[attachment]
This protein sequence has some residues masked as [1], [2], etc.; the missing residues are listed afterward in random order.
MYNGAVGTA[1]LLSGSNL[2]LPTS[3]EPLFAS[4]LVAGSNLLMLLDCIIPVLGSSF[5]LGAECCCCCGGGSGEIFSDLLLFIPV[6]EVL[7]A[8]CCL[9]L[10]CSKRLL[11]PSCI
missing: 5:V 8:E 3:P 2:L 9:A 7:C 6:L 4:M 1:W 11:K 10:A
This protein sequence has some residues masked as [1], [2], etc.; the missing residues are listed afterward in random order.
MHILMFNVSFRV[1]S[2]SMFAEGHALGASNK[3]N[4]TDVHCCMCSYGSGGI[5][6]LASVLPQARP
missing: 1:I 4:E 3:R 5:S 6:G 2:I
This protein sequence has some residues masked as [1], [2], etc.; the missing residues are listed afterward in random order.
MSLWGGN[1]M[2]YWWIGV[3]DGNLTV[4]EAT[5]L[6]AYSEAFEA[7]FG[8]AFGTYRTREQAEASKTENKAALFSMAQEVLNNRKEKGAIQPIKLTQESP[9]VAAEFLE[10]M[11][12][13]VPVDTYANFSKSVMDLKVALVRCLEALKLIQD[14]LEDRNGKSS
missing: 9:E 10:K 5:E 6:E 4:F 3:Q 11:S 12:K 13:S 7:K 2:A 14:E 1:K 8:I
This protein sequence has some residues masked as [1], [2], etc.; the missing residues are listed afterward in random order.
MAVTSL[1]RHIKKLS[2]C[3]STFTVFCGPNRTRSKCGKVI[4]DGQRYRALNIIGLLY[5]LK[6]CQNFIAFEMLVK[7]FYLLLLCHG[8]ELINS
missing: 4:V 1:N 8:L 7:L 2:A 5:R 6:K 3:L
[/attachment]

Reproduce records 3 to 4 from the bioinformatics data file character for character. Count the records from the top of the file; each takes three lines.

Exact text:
This protein sequence has some residues masked as [1], [2], etc.; the missing residues are listed afterward in random order.
MSLWGGN[1]M[2]YWWIGV[3]DGNLTV[4]EAT[5]L[6]AYSEAFEA[7]FG[8]AFGTYRTREQAEASKTENKAALFSMAQEVLNNRKEKGAIQPIKLTQESP[9]VAAEFLE[10]M[11][12][13]VPVDTYANFSKSVMDLKVALVRCLEALKLIQD[14]LEDRNGKSS
missing: 9:E 10:K 5:E 6:E 4:F 3:Q 11:S 12:K 13:S 7:K 2:A 14:E 1:K 8:I
This protein sequence has some residues masked as [1], [2], etc.; the missing residues are listed afterward in random order.
MAVTSL[1]RHIKKLS[2]C[3]STFTVFCGPNRTRSKCGKVI[4]DGQRYRALNIIGLLY[5]LK[6]CQNFIAFEMLVK[7]FYLLLLCHG[8]ELINS
missing: 4:V 1:N 8:L 7:L 2:A 5:R 6:K 3:L